On the Virtues of Persimmon Flesh

Persimmons come in two different types: astringent and non-astringent. Astringent varieties taste pretty much the way they sound: mouth-puckering to the point of inedibility — at least if they aren’t completely ripe. It’s the tannins, you see. Phenolic compounds that are enjoyable in small amounts (say, in good red wine) but offensive in concentration. When astringent persimmons are perfectly ripe they are incredibly sweet and jammy in the center. Hachiya persimmons are the most common astringent persimmon found in stores. Longer and more tapered than other persimmons (almost like a bell pepper) they need to be ripened to the point of extreme softness, almost mushiness, before they can be eaten. But when they get that way, Lord are they good.

American persimmons are of the astringent variety, which is why they’re harvested extremely late in the growing season, after a few good hard frosts have “bletted” the fruit, rendering it soft and sweet. American persimmons aren’t often found in stores, probably because by the time they’re ripe they aren’t terribly pleasant looking. If you want some, you usually have to go to a tree. But be quick about it, because humans aren’t the only critters waiting around for persimmon season to start. Squirrels, possums and raccoons find them every bit as appealing as we do.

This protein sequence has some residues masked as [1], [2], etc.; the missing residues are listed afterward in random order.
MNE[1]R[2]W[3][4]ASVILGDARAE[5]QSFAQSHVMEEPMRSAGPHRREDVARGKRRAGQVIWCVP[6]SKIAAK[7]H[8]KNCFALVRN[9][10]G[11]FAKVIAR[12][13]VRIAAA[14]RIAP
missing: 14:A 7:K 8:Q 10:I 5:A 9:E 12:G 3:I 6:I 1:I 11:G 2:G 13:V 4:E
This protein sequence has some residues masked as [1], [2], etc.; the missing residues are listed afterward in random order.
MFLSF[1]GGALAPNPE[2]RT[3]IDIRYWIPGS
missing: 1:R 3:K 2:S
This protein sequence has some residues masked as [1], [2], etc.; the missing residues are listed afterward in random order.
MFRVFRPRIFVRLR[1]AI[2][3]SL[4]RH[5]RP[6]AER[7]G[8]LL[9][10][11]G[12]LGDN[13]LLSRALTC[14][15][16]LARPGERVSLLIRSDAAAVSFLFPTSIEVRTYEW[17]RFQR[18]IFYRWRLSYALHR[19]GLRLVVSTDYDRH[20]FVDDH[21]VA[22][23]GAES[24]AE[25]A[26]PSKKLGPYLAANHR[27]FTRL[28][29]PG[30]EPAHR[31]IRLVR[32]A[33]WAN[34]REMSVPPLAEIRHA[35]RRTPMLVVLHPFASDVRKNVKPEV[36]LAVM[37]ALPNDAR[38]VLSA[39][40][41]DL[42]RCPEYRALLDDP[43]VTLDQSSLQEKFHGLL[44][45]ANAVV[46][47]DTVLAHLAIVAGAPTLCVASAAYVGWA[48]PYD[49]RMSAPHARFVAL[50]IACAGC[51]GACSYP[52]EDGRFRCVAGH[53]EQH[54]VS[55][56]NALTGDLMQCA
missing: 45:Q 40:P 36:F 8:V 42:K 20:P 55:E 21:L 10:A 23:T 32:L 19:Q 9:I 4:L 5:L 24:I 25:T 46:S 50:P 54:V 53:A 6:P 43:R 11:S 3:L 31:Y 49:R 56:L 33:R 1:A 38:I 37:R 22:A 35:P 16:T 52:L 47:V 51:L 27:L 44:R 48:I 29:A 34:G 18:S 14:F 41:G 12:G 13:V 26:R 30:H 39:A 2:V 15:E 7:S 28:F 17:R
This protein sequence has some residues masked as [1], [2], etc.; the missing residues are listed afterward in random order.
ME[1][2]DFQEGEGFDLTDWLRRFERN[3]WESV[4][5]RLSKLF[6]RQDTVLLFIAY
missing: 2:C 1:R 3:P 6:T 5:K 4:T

Of the non-astringent varieties, Fuyu are among the most popular. These you can eat like apples as soon as you buy them. They’re also great in prepared desserts.

One of the things I personally love about the flesh of any kind of ripe persimmon is that it’s a ready-made sorbet in a skin. You simply freeze the whole fruit and eat it (or scoop the frozen flesh out if you prefer). Another very interesting quality of persimmon flesh is that once it’s pureéd, it can be whipped all by itself into a foam that will last for hours, making it outstanding for garnishes or toppings. Lastly, since persimmon flesh doesn’t discolor when it’s exposed to oxygen, a purée of persimmon will tint any cake or pudding orange (assuming it doesn’t get overheated or exposed to an alkaline like baking soda). All in all it’s an extremely versatile, underutilized fruit.

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